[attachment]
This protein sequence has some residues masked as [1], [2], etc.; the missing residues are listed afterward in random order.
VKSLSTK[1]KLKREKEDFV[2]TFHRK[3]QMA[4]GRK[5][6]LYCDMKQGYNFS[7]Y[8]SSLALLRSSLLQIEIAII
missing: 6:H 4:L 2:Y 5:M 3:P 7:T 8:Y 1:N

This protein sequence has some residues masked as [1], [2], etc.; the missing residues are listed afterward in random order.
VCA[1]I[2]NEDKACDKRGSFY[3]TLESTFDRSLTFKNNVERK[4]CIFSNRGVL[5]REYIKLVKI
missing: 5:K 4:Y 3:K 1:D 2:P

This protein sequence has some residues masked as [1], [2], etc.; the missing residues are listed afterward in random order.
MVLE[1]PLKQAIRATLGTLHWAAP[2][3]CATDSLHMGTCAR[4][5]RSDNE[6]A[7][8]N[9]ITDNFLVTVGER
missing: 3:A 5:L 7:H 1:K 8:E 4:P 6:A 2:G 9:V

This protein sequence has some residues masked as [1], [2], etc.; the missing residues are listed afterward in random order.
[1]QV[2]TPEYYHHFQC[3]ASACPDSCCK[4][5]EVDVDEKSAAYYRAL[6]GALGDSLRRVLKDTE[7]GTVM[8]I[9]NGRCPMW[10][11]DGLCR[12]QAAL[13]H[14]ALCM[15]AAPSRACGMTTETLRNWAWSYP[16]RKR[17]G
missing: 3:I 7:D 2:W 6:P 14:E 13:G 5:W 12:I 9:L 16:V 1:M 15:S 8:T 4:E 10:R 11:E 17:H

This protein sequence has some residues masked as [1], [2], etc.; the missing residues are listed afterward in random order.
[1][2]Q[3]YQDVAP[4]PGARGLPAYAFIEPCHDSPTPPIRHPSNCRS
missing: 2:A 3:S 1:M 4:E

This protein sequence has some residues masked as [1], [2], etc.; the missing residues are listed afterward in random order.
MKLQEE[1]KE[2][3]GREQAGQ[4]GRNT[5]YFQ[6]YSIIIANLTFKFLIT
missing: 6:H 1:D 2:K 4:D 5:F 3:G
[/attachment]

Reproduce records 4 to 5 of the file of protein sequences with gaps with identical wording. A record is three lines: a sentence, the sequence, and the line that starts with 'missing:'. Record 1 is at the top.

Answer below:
This protein sequence has some residues masked as [1], [2], etc.; the missing residues are listed afterward in random order.
[1]QV[2]TPEYYHHFQC[3]ASACPDSCCK[4][5]EVDVDEKSAAYYRAL[6]GALGDSLRRVLKDTE[7]GTVM[8]I[9]NGRCPMW[10][11]DGLCR[12]QAAL[13]H[14]ALCM[15]AAPSRACGMTTETLRNWAWSYP[16]RKR[17]G
missing: 3:I 7:D 2:W 6:P 14:E 13:G 5:W 12:I 9:L 16:V 1:M 15:S 8:T 4:E 10:R 11:E 17:H

This protein sequence has some residues masked as [1], [2], etc.; the missing residues are listed afterward in random order.
[1][2]Q[3]YQDVAP[4]PGARGLPAYAFIEPCHDSPTPPIRHPSNCRS
missing: 2:A 3:S 1:M 4:E